Social Responsibility

How can we live in the United States, one of the most prosperous societies on earth, and leave people behind so they depend on sporadic, charitable support for something as basic as food?

Where would we like our society to move in the future? Is it to move toward further inequality and economic and social deprivation, or to greater equality and the benefits that brings?

What does this all mean?

So we will begin exploring what this means in a series of brief articles that will look at the challenge presented by growing inequality in our society, the causes and implications of that growing inequality and steps that we and socially responsible organizations can take to address this concern.

We offer this, mindful of the Native American tale Joan Chittister recounts in Scarred by Struggle, Transformed by Hope. She writes of an elder speaking about tragedy saying, “I feel as if I have two wolves fighting in my heart. One wolf is the vengeful, angry, violent one. The other wolf is the loving, compassionate one.” And on being asked, “But which wolf will win the fight in your heart?” she replies, “It depends on which one I feed.” We hope that we feed the loving, compassionate one.

About the Author, Ron Elsdon

a member of Peace

Ron Elsdon is a founder of Elsdon, Inc., Elsdon Organizational Renewal and New Beginnings Career and College Guidance.  He specializes in the workforce and career fields, and is active in speaking, writing about, and promoting social justice causes.  Ron also has more than 25 years of leadership experience at diverse organizations in a broad range of sectors, and has been an adjunct faculty member at, or affiliated with, several universities.  He is author of the forthcoming How to Build a Nontraditional Career Path: Embracing Economic Disruption, editor of Business Behaving Well: Social Responsibility, from Learning to Doing, editor of Building Workforce Strength: Creating Value through Workforce and Career Development, and author of Affiliation in the Workplace: Value Creation in the New Organization.  He holds a PhD from Cambridge University and lives in Danville, California.

Economic Justice—Organizations and Resources

Bay Area Organizations –

  • California Food Policy Alliance – http://cfpa.net/
  • Restaurant Opportunities Center – http://rocunited.org/
  • East Bay Alliance for A Sustainable Economy – http://www.workingeastbay.org/; one of EBASE’s programs is the Faith Alliance for a Moral Economy (FAME) http://www.workingeastbay.org/the-rebirth-of-icwj
  • Contra Costa Interfaith Coalition Voices On Poverty – http://www.temple-isaiah.org/get-involved/voices-on-poverty/
  • California Partnership – http://www.california-partnership.org/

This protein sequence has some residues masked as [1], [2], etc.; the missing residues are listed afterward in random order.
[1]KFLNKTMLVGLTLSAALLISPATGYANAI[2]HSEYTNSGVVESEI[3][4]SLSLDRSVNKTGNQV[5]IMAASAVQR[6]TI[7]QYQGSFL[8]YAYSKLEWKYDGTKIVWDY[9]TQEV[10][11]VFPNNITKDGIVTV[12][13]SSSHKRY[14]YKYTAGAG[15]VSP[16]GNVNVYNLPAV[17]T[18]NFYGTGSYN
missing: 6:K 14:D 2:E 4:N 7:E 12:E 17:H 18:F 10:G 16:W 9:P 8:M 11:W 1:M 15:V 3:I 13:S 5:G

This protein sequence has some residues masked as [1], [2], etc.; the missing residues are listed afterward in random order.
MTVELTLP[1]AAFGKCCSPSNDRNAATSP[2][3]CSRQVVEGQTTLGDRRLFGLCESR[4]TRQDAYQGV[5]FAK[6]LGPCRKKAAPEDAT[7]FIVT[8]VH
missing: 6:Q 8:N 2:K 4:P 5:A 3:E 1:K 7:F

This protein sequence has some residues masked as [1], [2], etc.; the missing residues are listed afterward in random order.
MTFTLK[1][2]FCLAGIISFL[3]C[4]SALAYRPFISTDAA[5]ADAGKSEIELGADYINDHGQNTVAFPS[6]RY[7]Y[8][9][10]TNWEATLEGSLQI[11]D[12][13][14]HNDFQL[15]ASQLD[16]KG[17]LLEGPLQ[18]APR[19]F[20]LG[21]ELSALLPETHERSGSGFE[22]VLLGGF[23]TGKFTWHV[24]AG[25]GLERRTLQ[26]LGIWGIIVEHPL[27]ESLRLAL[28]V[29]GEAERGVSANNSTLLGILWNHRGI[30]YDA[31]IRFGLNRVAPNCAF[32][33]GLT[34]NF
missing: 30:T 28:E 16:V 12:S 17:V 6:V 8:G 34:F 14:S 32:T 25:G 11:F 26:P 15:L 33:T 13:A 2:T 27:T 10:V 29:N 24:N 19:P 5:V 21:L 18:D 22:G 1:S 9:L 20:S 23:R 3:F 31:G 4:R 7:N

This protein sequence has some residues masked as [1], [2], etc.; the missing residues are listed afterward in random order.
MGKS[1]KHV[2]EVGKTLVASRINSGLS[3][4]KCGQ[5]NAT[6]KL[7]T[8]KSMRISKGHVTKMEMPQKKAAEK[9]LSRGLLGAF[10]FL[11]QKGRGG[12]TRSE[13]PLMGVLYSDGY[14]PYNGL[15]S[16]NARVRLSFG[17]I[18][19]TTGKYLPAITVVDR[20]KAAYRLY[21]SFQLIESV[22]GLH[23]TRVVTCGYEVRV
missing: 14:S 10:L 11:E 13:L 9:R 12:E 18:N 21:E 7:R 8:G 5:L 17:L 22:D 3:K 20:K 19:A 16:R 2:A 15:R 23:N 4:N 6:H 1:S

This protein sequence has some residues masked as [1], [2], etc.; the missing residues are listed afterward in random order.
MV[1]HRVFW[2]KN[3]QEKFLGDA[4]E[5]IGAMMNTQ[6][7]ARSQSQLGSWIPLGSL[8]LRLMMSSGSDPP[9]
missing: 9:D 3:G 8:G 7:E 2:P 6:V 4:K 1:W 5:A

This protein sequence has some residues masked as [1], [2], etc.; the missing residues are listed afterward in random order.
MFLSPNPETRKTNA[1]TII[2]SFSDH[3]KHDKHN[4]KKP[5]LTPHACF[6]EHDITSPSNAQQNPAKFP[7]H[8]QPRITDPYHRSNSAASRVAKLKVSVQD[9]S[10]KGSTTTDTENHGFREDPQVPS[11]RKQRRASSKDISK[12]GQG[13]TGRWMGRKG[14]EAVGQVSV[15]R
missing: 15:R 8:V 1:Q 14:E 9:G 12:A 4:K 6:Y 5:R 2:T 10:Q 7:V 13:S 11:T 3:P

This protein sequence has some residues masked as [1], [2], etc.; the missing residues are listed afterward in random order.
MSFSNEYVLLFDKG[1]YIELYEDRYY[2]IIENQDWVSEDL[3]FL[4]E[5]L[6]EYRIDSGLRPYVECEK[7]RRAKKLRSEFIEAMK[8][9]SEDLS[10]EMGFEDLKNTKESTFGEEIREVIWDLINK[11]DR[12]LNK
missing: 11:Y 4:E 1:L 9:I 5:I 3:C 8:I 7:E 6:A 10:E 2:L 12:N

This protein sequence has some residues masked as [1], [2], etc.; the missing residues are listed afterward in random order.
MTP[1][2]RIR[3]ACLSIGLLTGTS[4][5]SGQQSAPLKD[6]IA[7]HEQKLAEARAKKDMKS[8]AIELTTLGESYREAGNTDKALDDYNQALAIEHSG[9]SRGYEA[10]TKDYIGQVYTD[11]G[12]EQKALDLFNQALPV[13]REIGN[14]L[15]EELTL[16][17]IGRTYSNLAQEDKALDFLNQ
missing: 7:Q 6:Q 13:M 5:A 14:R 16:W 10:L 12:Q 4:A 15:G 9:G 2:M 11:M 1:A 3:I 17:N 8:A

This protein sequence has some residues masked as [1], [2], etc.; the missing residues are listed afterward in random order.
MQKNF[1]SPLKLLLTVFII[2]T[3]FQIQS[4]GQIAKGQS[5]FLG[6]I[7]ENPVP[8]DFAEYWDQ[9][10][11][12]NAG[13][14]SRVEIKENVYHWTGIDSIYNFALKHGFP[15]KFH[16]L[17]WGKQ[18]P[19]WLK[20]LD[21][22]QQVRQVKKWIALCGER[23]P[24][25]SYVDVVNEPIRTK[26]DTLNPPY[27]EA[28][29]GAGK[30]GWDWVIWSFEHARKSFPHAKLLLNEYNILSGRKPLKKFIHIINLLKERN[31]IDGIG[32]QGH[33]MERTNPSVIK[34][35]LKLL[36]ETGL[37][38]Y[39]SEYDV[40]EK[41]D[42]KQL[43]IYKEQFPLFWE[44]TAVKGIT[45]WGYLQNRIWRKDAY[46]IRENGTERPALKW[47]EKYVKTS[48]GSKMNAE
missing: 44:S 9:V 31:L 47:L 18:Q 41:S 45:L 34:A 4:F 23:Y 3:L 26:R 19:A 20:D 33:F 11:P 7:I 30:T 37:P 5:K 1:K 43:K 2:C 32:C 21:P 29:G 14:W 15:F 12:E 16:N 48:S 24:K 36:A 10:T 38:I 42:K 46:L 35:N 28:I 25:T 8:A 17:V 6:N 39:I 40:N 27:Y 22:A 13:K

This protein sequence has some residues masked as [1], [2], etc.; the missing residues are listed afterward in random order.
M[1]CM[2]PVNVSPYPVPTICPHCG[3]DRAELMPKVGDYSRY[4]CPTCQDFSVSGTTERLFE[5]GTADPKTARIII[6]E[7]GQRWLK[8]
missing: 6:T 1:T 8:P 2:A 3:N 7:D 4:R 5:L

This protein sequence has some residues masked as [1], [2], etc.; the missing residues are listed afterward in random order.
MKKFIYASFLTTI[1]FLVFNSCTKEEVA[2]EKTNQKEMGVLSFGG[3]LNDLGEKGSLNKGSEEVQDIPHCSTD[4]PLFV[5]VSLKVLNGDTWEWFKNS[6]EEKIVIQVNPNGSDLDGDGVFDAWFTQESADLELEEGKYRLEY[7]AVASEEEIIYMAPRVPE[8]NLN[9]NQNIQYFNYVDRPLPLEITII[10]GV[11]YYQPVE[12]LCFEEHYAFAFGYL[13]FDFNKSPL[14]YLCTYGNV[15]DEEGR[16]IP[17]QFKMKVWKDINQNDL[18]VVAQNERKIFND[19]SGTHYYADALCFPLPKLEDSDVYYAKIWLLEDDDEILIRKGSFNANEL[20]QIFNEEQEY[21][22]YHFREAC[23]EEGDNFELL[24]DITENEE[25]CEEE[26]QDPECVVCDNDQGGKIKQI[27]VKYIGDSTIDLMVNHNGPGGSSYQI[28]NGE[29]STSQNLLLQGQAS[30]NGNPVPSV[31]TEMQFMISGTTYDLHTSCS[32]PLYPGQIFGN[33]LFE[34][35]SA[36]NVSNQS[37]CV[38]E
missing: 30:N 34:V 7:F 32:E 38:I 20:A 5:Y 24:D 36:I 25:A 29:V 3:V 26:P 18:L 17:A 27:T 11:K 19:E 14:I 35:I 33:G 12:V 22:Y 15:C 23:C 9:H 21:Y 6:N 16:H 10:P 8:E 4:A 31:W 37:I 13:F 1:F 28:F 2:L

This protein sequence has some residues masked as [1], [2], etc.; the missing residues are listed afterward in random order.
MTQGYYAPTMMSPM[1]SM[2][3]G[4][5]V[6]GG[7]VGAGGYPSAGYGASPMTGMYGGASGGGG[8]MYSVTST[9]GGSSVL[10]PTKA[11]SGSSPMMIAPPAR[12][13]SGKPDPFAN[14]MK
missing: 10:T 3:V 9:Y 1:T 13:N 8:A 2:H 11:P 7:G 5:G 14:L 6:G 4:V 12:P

• Catholic Charities of the East Bay – http://www.cceb.org/
  • Inequality for All web site (including discussion guide) – http://inequalityforall.com/resources-and-partners/
  • Video – Confronting Suburban Poverty in Contra Costa County –                  http://www.youtube.com/watch?v=iHZZ6fKJG3Y
  • Video on Hunger in America – A Place At the Table – http://www.magpictures.com/aplaceatthetable/
  • Video on Inequality in America – http://www.youtube.com/watch?v=QPKKQnijnsM.
  • Video about how congregations are helping the unemployed –                  http://www.youtube.com/watch?v=swhHmvxrmRI
  • Video – American Winter – those continuing to struggle in our unrecovered economy; http://www.americanwinterfilm.com/

Books and more –

  • Confronting Suburban Poverty – http://confrontingsuburbanpoverty.org/
  • Beyond Outrage by Robert Reich
  • Report by PolicyLink and Center for American Progress, “All In Nation,” showing that we can’t prosper as a nation unless communities of color and other communities left behind prosper.  Promotes the value of all of us being in this together – http://allinnation.org/.
  • 99 to 1 – How Wealth Inequality Is Wrecking the World and What We Can Do About It by Chuck Collins
  • Nickled and Dimed: On (Not) Getting By in America by Barbara Ehrenreich
  • David Cay Johnston, ed., Divided – The Perils of Our Growing Inequality
  • The Great Divergence—America’s Inequality Crisis and What We Can Do About It by Timothy Noah
  • Dog Whistle Politics: How Coded Racial Appeals Have Reinvented Racism and Wrecked the Middle Class by Ian Haney-López (see http://www.law.berkeley.edu/16485.htm)
  • People Like Us – a PBS series on social class with teacher’s guide –               http://www.pbs.org/peoplelikeus/
  • The Economics of Good and Evil—The Quest for Economic Meaning from Gilgamesh to Wall Street by Tomas Sedlacek
  • Agenda for a New Economy by David Korten
  • American Beyond Capitalism—Reclaiming our Wealth, our Liberty, and our Democracy by Gar Alperovitz
  • Reimagining Equality: Stories of Gender, Race, and Finding Home by Anita Hill
  • Wealth and Our Commonwealth: Why America Should Tax Accumulated Fortunes by Chuck Collins and William H. Gass
  • Bridging the Class Divide: And Other Lessons for Grassroots Organizing by Linda Stout
  • “They Take Our Jobs!”: And 20 Other Myths About Immigration by Aviva Chomsky
  • Ron Elsdon, ed., Business Behaving Well: Social Responsibility, from Learning to Doing
  • Thomas Piketty, Capital in the Twenty-First Century

 

 

Divided We FallBusiness Behaving Well highlights the extent of growing inequality in the United States. The egalitarian society that was the ideal and preserve of our ancestors does not exist today in the United States.  Rather we have created a society that benefits the wealthy and powerful at the expense of everyone else.

Other Highlights…

A recent article Ron wrote for the National Career Development Association’s (NCDA) on-line magazine Career Convergence about volunteer career services in a prison.  This volunteer work is on-going.  Link here for the article